How does this happen? This person appears to have not read anything after the OPs post. On top of that must have read over some of the details in OPs post. Then appears to only have random things they have to parrot about towing some of which have no meaningful connection to what OP post about. Is this some kind of bot? Itís fine if someone has little experience in towing setup by why would they want to try to direct others? If this was posted by a real person my apologies if my post embarrasses you itís certainly not my goal. Ok letís assume itís legit & try to address this post.



What info would you want to help OP?

What help do you think OP needs?

What info 0P laid out was logical and thorough for what he wanted to know.

Why do you want OPs payload?

OP posted his TT weight and you can see it in his weight slips.

OP said he has Blue Ox WDH.

Itís going to be in his owners manual? How manufacture wants weight to be transferred?

Why should OP start from scratch?

OP appears to be only minor adjustments away from optimizing his setup.

You did not address any of OPs questions or anyone elseís.





Measurements are very helpful they help you to get a near the limits load to the scales more safely so that you can better optimize your setup for both your families safety & ďlegalĒ spec. Measurements help you get in the ballpark. Generally being in the range or in the zone so to speak is all you need unless youíre betting your families safety on it to tow a 30 plus foot TT with a half ton truck.


Haha jokes on you Iím not a bot. This response was for a totally different post from a while back so Iím not sure how it posted. It was in my drafts last I knew and the next thing I know I posted and I have no idea how that happened or how to remove this from his post so my apologies for this.
mopwr4me2003 is offline   Reply With Quote
Old 06-10-2019, 06:35 AM   #17
Senior Member
 
VernDiesel's Avatar
 
Join Date: Apr 2017
Posts: 233
Mopwr. Cool thanks.

Jjcooler, Woops I listed the wrong hitch for you but no matter itís irrelevant. Looking at a bigger hitch you seem to think you need more weight transfer to the steer? At 11.4 percent you donít. My experience 570,000 transporting TTs you want at least 12.0 for a flat front TT to run 65 and have the stability for semi truck bow wave etc. Itís exactly like the Uhaul example big H posts where you already have a relatively light TW and you are wanting to take more off like they do in the uhaul video. You didnít state a driving issue just posted setting up a WDH.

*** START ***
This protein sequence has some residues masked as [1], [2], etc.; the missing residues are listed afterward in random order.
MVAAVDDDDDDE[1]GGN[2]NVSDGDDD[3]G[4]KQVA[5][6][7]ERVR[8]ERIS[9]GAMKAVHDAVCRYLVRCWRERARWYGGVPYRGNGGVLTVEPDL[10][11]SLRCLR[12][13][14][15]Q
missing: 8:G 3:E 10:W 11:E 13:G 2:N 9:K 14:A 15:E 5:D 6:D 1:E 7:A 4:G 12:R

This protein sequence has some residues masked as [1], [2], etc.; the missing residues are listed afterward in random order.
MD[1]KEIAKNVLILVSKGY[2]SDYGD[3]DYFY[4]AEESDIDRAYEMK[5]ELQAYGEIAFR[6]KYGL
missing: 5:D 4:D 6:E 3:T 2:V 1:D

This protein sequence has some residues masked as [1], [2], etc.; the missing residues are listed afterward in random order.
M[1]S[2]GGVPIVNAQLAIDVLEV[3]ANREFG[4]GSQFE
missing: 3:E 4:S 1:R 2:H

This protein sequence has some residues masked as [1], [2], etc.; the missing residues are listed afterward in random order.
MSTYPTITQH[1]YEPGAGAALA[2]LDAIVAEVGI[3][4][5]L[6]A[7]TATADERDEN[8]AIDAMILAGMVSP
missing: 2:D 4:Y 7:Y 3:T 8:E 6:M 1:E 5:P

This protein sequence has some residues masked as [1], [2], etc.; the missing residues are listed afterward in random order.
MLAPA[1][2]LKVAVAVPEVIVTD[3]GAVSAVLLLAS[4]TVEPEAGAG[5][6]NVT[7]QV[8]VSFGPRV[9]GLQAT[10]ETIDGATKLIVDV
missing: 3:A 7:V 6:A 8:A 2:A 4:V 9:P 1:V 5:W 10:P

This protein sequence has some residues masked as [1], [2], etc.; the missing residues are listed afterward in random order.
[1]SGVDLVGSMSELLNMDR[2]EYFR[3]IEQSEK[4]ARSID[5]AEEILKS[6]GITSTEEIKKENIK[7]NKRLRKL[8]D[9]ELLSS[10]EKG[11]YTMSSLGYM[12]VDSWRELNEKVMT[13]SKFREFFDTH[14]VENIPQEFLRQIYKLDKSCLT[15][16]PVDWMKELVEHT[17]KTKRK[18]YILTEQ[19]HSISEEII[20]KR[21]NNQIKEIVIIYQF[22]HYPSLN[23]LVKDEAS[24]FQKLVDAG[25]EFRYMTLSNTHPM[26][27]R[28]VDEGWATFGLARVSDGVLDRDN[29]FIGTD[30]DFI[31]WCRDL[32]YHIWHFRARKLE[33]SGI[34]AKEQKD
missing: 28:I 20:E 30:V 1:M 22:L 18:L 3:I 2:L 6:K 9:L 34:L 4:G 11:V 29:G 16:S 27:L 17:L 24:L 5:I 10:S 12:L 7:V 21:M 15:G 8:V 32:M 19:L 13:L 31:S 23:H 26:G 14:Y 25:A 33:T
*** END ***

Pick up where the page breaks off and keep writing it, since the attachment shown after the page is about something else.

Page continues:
__________________

The answer to what can my 1/2 ton tow; Generically whatever TT has a GVWR less than TVís max tow rating. Specifically is found on CAT scale via weight distribution with TV TT & WDH. Best motor & gearing all 5 Mfgs within specs IE safe & stable normally to 8k but passengers & bedload reduce this. RAM 1500 ED max tow 9,200, max axle ratings 3,900, max 09-18 CVWR 15,950, axle weights me & gear 3,240 steer 2,560 drive
VernDiesel is offline   Reply With Quote
Old 06-10-2019, 07:52 AM   #18
Senior Member
 
Chuck_S's Avatar
 
Join Date: Aug 2018
Location: Richmond VA
Posts: 981
The trailer may be too heavy for the truck.

What's the maximum towing capacity of the truck? The maximum allowable tongue weight with a WDH is usually 10% of that.

There are normally two maximum allowable tongue weights: weight carrying and weight distributing. On my entirely unrelated truck rated at 9200 pounds maximum towing capacity they're 600 and 920 pounds respectively.

-- Chuck
Chuck_S is offline   Reply With Quote
Old 06-10-2019, 08:47 PM   #19
Junior Member
 
Join Date: May 2019
Posts: 11
The max towing cap for my truck is 8800 lbs, my trailer weighs in at 8300. My actual tongue weight is 1100, taken with a tongue weight scale.The truck is not overloaded as far as max weight on rear axel (posted in my prev text), I am just trying to get advise on if possibly the WD hitch I bought is not strong enough, as in the spring rods (also speced in my prev post)
jjcooler65 is offline   Reply With Quote
Old 06-10-2019, 11:15 PM   #20
Senior Member
 
VernDiesel's Avatar
 
Join Date: Apr 2017
Posts: 233
Lol
__________________

__________________

The answer to what can my 1/2 ton tow; Generically whatever TT has a GVWR less than TVís max tow rating. Specifically is found on CAT scale via weight distribution with TV TT & WDH. Best motor & gearing all 5 Mfgs within specs IE safe & stable normally to 8k but passengers & bedload reduce this. RAM 1500 ED max tow 9,200, max axle ratings 3,900, max 09-18 CVWR 15,950, axle weights me & gear 3,240 steer 2,560 drive
VernDiesel is offline   Reply With Quote
Reply

Tags
hitch, weight, weight distribution hitch

Thread Tools
Display Modes

Posting Rules
You may not post new threads
You may not post replies
You may not post attachments
You may not edit your posts

BB code is On
Smilies are On
[IMG] code is On
HTML code is Off
Trackbacks are Off
Pingbacks are Off
Refbacks are Off



» Featured Campgrounds

Reviews provided by

Disclaimer:

This website is not affiliated with or endorsed by Forest River, Inc. or any of its affiliates. This is an independent, unofficial site.



Copyright 2002- Social Knowledge, LLC All Rights Reserved.

All times are GMT -5. The time now is 08:54 AM.


×